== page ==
SATURDAY night television is essentially a choice of singing or dancing.

We have just seen the BBC’s inaugural Greatest Dancer crowned and so now it is the turn of singing in its top, family friendly spot, for a few weeks.

I am not sure I was totally sold on the search for a dancer, to be honest.

And I couldn’t really put my finger on it until my friend quite rightly pointed out there were not enough acts who didn’t cut the mustard.

It isn’t that I am up for the ritual humiliation of seeing people openly fail when someone who loved them really should have told them they had no talent - but when everyone is good you sort of know what to expect.

The down side of there being a lack of duffers is when the judges had to decide, some of the favourites just disappeared - with no explanation as to why they did or didn’t make it.

There is no such conundrum in All Together Now - a sort of live action Muppets Show for the new Millennium.

A selection of acts, pre-chosen through a no doubt very boring audition process before even making it before the cameras, have to excite a panel of 100 “industry” veterans enough to get them to stand up and sing along.

The more you can persuade to join you in your performance, the better the chance of getting into the top three, and securing one of two places in the grand final which are up for the grabs.

There is an eclectic mix of entertainment stalwarts perusing the talent - from folks who sing at medieval banquets to drag queens.

And sitting up front and centre is Geri Horner, or Halliwell, of Spice Girls Fame.

She actually described herself as being the Miss Piggy of the proceedings when I saw her on the One Show recently, and host Rob Beckett as Kermit the Frog.

He looked a bit offended initially and then took it quite well.

The analogy though, is a good one - there is no shortage of charisma amongst the 100 and they are even arranged similarly to the opening credits of the legendary Muppets Show.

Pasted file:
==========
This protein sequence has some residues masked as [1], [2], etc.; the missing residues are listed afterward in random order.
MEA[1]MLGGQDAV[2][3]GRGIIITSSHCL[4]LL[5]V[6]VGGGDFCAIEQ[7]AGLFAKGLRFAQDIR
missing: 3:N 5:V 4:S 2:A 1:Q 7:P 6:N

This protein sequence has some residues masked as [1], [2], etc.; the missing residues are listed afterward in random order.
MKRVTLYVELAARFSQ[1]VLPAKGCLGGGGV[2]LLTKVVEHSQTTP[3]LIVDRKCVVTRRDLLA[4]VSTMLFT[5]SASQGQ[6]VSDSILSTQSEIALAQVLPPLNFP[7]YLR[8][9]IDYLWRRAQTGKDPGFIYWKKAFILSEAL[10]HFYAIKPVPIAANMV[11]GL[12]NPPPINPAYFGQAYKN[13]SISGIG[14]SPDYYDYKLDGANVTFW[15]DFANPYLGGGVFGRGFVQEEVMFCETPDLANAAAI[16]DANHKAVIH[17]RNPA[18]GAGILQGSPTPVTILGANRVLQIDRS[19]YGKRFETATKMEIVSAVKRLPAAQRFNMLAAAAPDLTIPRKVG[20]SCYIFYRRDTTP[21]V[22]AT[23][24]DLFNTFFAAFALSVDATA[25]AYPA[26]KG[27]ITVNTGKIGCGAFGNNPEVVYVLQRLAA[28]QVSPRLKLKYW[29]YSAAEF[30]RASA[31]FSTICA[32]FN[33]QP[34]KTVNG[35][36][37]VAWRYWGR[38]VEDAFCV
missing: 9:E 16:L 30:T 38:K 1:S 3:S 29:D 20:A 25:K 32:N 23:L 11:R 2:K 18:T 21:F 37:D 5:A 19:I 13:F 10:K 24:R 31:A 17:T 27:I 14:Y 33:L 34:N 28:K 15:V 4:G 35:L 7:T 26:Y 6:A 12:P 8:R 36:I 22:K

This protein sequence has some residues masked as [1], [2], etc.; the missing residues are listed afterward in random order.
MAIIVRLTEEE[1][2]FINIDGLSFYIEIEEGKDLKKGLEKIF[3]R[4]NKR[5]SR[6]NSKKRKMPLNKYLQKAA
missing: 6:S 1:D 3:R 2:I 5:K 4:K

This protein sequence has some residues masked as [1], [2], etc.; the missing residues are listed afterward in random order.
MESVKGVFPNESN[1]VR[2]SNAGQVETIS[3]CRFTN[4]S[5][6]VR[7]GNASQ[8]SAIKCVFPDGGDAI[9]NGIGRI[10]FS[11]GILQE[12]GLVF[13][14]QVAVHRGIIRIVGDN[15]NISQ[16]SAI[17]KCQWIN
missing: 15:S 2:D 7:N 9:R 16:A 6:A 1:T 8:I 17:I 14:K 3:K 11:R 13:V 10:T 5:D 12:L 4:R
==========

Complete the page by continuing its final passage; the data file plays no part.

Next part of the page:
In fact, the sections where Rob chats to them all are probably the most entertaining.

Whether they are any good, and therefore actually well-equipped to judge others, is not really ever addressed.

There’s the one who never, or rarely, stands up for anyone and then others who barely give them a chance to get to the second line of the song before they are on their feet.

And having Geri at the centre of it all is actually quite a shrewd move.

She doesn’t really take herself that seriously and a lot of what she says does makes quite a bit of sense.

And I think the reason I really rate this show is it doesn’t peddle any promises it can’t keep.

From the outset of last year’s first series it did not sell the hope of a recording career or life in the spotlight.

There was, let’s not downplay it, a handsome cash prize of £100,000 but the goal was not to trouble the charts or record an album but rather to find a good singer who had charisma.

In fact - last year’s winner invested his cash on a waffle bar business.

Almost as an added bonus he also just happens to have got himself chosen to represent Great Britain at the forthcoming Eurovision Song Contest.

But you get the distinct impression he will be just as happy to get back to those waffles once it is all over.

And I applaud that.